Saturday, October 06, 2007
It's Alive! It's Alive! It's Alive!
Frankenstein looks at his creation, seeing its hands move on their own, its eyelids fluttering open. He looks toward the sky and maniacally proclaims: "It's alive!!!"
I've always loved the Frankenstein legend and its many incarnations. I've loved the original Karloff version, the latter Hammer films, and even Peter Boyle as the misunderstood lug in "Young Frankenstein".
Mary Shelly's horror story, a gothic morality tale, was at once horror and science fiction.
Now, according to an article recently published in the "Guardian", a Nobel laureate named Hamilton Smith has already constructed a synthetic chromosome. Or another way to put it, scientists are now claiming to have achieved Frankenstein's illusory dream, the creation of life. Well, sort of.
According to the article:
"The new life form will depend for its ability to replicate itself and metabolise on the molecular machinery of the cell into which it has been injected, and in that sense it will not be a wholly synthetic life form. However, its DNA will be artificial, and it is the DNA that controls the cell and is credited with being the building block of life."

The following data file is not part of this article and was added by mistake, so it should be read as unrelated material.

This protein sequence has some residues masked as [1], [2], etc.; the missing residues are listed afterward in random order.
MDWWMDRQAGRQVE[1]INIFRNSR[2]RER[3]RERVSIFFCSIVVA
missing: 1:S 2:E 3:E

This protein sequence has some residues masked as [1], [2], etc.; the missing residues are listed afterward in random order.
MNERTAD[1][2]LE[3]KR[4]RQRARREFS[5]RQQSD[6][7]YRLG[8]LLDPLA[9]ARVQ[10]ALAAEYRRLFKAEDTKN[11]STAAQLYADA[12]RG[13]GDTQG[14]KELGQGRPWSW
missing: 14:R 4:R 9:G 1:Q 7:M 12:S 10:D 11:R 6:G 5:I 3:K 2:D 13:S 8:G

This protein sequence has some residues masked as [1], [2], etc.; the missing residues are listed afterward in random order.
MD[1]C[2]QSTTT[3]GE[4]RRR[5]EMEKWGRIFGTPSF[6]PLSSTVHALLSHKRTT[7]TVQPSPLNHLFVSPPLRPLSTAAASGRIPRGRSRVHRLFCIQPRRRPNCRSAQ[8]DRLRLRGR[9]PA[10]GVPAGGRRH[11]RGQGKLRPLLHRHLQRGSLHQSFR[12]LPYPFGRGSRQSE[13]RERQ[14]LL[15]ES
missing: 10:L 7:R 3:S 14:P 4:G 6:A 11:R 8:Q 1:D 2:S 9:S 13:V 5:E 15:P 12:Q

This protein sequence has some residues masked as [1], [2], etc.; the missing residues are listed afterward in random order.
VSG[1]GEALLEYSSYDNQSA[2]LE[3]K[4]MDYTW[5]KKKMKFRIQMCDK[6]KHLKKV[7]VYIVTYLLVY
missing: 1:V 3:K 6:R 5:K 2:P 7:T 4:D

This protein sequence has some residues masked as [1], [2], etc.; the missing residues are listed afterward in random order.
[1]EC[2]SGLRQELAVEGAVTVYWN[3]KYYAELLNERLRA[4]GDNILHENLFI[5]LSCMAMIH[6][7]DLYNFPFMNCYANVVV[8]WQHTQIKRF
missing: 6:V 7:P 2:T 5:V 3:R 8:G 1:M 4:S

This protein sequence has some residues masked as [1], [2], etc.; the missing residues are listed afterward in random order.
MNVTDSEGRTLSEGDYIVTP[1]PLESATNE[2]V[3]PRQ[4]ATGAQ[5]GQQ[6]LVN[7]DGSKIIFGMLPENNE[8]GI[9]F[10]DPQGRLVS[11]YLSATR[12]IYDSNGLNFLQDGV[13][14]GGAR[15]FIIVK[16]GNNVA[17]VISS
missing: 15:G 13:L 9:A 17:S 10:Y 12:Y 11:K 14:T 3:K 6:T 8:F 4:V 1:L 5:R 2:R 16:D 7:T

If you would like to read the whole article, here is the link for the Guardian.
Frankenstein created one monster, and never had to deal with issues regarding bioterrorism, or the political horrors of eugenics. Instead the theme was easily boiled down to the oft repeated line:
"He dabbled in things that were best left alone."
Why is it that when science fiction starts approaching the realm of science fact, it becomes more terrifying than anything presented in fiction. Don't get me wrong. I am all for advances in science. I don't harbor concerns about playing god. Instead, my night terrors involve what should happen when this technology is driven by corporate profit and not by any degree of moral or ethical responsibility.
I'm not stating that the people working on this project aren't ethical, but let's look at contemporary history.
Posted by Stewart Sternberg at 1:38 PM